Decades of life bring on a havoc of their own, the inexorable wear-and-tear, and forces not anticipated. A tornado, a flood, or a sinkhole may threaten even a well-built structure. Heavy, relentless, back-breaking, seemingly thankless and unrewarded labor may require digging down to expose the weak foundation and to repair sections–or to completely rebuild. Labor may result in no outward change, yet that which is essential to the core strength of the abode.
Friends and family will ideally come to aid. If the builder has a partner who soothes with physical love and distraction, it is restorative. There is rest, and rest is important. Still, over time, it is the tenant who must accomplish the structural work needed by the building. Exhausted as he is, he rolls up his sleeves, reads manuals, contemplates, plans and executes. Little-by-little, the intensely hard work of fortification is done. A replaced beam, a sistered joist, waterproofing, rewiring, tuck-pointing, task by task he keeps on. He falls into bed at night spent, and awakens early to continue the process. He does not need an elegant edifice, and realizes that it is the process which is more important than the end result.
The “parable” is reflective of the work necessary in our own lives. Wonderful as all the external support we may be blessed with, and as hard as we strive to portray the person whom we wish others to see, the hardest work we have in our lives is our own to accomplish. It requires regular maintenance as well as repair. You may think, well, of course! But there are many who lean heavily on others, or who expect too much of them. I learned this when my late husband passed suddenly. Without his support, I needed to roll up my sleeves and get to work learning the things that needed to be done both physically and mentally. Even now with my amazing husband, I realize that this grief-work is mine to perform. It doesn’t mean he can’t be supportive–it is just that the grief is unique to me, and I must learn how to work it out.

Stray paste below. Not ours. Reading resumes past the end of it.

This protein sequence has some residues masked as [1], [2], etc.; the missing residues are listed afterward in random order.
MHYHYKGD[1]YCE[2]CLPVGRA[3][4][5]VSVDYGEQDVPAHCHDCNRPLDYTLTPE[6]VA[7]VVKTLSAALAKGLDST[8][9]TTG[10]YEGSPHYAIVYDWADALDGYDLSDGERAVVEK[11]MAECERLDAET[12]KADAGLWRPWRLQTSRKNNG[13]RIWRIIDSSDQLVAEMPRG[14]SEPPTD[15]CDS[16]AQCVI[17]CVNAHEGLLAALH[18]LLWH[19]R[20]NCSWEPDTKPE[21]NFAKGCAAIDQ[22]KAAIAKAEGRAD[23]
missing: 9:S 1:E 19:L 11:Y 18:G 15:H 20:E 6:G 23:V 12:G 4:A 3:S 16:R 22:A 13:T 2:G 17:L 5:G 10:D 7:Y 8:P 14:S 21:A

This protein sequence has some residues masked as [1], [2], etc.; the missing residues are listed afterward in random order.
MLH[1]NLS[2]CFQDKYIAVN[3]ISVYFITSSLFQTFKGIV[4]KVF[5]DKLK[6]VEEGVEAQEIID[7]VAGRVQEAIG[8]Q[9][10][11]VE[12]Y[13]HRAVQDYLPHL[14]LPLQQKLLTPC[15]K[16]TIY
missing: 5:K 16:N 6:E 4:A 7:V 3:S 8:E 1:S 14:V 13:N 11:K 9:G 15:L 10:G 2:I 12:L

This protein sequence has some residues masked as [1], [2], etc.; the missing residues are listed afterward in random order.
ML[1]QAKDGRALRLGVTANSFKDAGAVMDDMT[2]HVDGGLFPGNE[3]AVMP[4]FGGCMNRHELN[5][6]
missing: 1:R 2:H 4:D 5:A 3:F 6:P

I am not implying that we go things alone–there are times we need to visit the doctor or establish a relationship with a therapist. Certainly if dealing with protracted depression, or trauma or addictions one needs that expert help and support. I was, long ago, a nurse on an addictions unit and saw the grueling work it took on the part my patients. This same fortitude I later saw in my hospice patients and families. This work is accomplished step by step, inch by inch, sometimes seemingly futile and without end. It is in reality the furthest thing from futile.
When dealing with grief, think “Everything is permeable”. Grief is permeable. Moments will come that shift you away from the pain and turmoil. Look for these moments of relief and notice them, live into them.Sylvia Boorstein
There will be gains made and relief in which to rest. More important than the destination is the journey. At the same time, we try to offer support to our loved ones, as they perform their unique life’s work.
Excellent guest that He is, the Spirit finds you empty and fills you; he finds you hungry and thirsty and satisfies you abundantly. God the Holy Spirit, Who comes from God, when He enters into people, draws them to the love of God and neighbor. Indeed, He is love itself.Augustine of Hippo, Sermon 225, 4
Wisdom, work ethic, faith, hope, trust and love: these are the things that last, that go with us. They live on in the memories of those who remain after us. There is hope in the next phase of life. Strive to look back in gratitude, and forward in grace.